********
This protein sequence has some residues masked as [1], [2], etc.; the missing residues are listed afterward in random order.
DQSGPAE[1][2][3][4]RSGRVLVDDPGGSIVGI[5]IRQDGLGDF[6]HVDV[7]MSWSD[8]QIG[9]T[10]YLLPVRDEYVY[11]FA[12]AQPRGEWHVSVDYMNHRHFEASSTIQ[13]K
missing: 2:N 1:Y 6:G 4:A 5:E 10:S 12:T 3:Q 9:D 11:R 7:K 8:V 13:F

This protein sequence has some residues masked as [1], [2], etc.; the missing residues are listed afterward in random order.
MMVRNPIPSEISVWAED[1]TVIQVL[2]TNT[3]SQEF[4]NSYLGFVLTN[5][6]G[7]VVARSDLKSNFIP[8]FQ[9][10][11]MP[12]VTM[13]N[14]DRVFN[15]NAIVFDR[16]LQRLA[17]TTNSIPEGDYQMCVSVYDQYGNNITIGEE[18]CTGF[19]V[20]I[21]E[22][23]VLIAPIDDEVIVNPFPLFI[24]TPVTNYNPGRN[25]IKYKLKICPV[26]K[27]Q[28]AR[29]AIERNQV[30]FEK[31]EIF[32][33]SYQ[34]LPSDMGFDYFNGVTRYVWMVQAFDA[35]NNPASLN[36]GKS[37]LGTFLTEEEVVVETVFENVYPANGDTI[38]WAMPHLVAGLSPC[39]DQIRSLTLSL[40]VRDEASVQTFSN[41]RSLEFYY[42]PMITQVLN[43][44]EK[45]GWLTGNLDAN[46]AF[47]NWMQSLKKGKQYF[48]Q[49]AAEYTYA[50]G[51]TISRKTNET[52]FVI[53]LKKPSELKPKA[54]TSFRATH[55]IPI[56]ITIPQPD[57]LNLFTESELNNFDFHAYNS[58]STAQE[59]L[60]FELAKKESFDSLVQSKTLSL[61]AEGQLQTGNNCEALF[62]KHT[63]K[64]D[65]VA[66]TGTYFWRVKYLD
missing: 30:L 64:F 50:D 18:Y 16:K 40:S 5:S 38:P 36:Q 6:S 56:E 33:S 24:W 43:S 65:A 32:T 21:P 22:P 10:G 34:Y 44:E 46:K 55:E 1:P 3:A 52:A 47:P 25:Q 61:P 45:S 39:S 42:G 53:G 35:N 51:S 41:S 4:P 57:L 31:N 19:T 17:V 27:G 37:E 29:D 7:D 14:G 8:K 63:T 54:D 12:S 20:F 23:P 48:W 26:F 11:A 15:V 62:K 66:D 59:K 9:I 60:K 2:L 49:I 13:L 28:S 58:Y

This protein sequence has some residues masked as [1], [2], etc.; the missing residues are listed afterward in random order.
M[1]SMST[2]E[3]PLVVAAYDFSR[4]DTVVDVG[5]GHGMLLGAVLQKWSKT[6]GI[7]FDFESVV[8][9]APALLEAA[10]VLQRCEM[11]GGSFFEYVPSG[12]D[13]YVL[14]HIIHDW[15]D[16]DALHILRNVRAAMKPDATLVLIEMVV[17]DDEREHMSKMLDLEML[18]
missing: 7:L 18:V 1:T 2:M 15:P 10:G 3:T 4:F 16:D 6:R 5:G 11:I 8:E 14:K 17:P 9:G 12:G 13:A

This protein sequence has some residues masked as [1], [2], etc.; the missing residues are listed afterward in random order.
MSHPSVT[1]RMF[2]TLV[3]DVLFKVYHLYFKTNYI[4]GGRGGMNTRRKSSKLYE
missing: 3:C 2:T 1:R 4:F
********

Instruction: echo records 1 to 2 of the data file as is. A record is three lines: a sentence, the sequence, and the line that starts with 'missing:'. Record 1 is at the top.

This protein sequence has some residues masked as [1], [2], etc.; the missing residues are listed afterward in random order.
DQSGPAE[1][2][3][4]RSGRVLVDDPGGSIVGI[5]IRQDGLGDF[6]HVDV[7]MSWSD[8]QIG[9]T[10]YLLPVRDEYVY[11]FA[12]AQPRGEWHVSVDYMNHRHFEASSTIQ[13]K
missing: 2:N 1:Y 6:G 4:A 5:E 10:S 12:T 3:Q 9:D 11:R 7:K 8:V 13:F

This protein sequence has some residues masked as [1], [2], etc.; the missing residues are listed afterward in random order.
MMVRNPIPSEISVWAED[1]TVIQVL[2]TNT[3]SQEF[4]NSYLGFVLTN[5][6]G[7]VVARSDLKSNFIP[8]FQ[9][10][11]MP[12]VTM[13]N[14]DRVFN[15]NAIVFDR[16]LQRLA[17]TTNSIPEGDYQMCVSVYDQYGNNITIGEE[18]CTGF[19]V[20]I[21]E[22][23]VLIAPIDDEVIVNPFPLFI[24]TPVTNYNPGRN[25]IKYKLKICPV[26]K[27]Q[28]AR[29]AIERNQV[30]FEK[31]EIF[32][33]SYQ[34]LPSDMGFDYFNGVTRYVWMVQAFDA[35]NNPASLN[36]GKS[37]LGTFLTEEEVVVETVFENVYPANGDTI[38]WAMPHLVAGLSPC[39]DQIRSLTLSL[40]VRDEASVQTFSN[41]RSLEFYY[42]PMITQVLN[43][44]EK[45]GWLTGNLDAN[46]AF[47]NWMQSLKKGKQYF[48]Q[49]AAEYTYA[50]G[51]TISRKTNET[52]FVI[53]LKKPSELKPKA[54]TSFRATH[55]IPI[56]ITIPQPD[57]LNLFTESELNNFDFHAYNS[58]STAQE[59]L[60]FELAKKESFDSLVQSKTLSL[61]AEGQLQTGNNCEALF[62]KHT[63]K[64]D[65]VA[66]TGTYFWRVKYLD
missing: 30:L 64:F 50:D 18:Y 16:K 40:S 5:S 38:P 36:Q 6:S 56:E 33:S 24:W 43:S 65:A 32:T 21:P 22:P 10:G 34:Y 44:E 46:K 55:E 1:P 3:A 52:A 47:P 25:Q 61:P 45:S 39:S 42:G 53:G 35:N 51:S 41:S 4:P 57:L 31:N 19:T 17:V 27:G 37:E 29:D 7:D 14:G 8:K 63:T 54:D 12:S 20:F 23:P 48:W 26:F 11:A 15:V 62:K 66:D 59:K 9:I 60:K 2:L 49:I 13:L 28:S 58:Y